The intent was to establish baseline conditions and determine channel capacities within the two tributaries to better understand how previous development affected water flow. The study determined that the volume of water flow from Bull Mountain has increased 30 to 40 percent since 1980, with a 10 percent increase in peak flow.

The analysis also indicated there is inadequate channel capacity on the Meyer family’s property, according to Carrie Pak, Clean Water Services engineering division manager in the conveyance systems department.

“The undersized culvert at a private road crossing creates an additional stream restriction,” Pak wrote in an April 2010 letter to Meyer and others.

“The effective floodplain has been reduced over the years by farming activity and fill. However… there are no simple solutions to the situation that fall within the scope of the district's or county's maintenance or capital improvement programs.”

Pak went on to state that urbanization of Bull Mountain clearly increased the volume and velocity of the runoff reaching the Meyer property, but each development in the Bull Mountain area met the drainage standards in place at the time of development.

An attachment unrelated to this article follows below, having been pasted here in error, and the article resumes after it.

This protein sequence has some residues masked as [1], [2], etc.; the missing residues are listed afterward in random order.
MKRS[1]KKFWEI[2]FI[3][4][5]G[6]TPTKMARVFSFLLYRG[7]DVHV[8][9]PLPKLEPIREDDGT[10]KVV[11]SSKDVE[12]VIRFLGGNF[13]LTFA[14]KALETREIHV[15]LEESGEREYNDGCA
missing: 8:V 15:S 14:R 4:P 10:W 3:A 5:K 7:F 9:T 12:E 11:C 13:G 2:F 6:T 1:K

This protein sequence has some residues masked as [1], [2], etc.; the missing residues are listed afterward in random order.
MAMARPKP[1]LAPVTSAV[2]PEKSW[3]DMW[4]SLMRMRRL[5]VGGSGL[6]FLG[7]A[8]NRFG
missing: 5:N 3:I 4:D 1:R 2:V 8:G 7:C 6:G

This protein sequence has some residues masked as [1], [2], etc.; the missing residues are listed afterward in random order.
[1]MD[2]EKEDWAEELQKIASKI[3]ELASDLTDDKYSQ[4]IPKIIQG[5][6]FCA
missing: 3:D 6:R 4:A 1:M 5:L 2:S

Those standards required each developer to perform an impact analysis for an area extending a quarter-mile downstream.

“Their standard is ridiculous,” Meyers contends. “They need to follow the water's impact all the way to the river, and they didn't do that. It is obvious that the water had an impact farther down the creek.”

by: PAMPLIN MEDIA GROUP: JAIME VALDEZ - Mike MeyerBut Pak compares water runoff to traffic flow. If a big-box store comes into an area, she says, developers are responsible for improving the immediate transportation system, such as installing traffic signals and widening the streets to add lanes. But they aren't required to make improvements many blocks away, even if future customers will be driving on them.

Change comes too late

“If the standards are not sufficient,” Pak says, “then they need to be changed. We have since done more modeling and analyses, in part driven by Mr. Meyer's situation, and made some changes to our standards. However, there has not been a lot of new development since the new standards have been put in place.”

Meyer knows there is a lot of debris coming from above his property, as he regularly sees soccer balls and basketballs bobbing in the creek.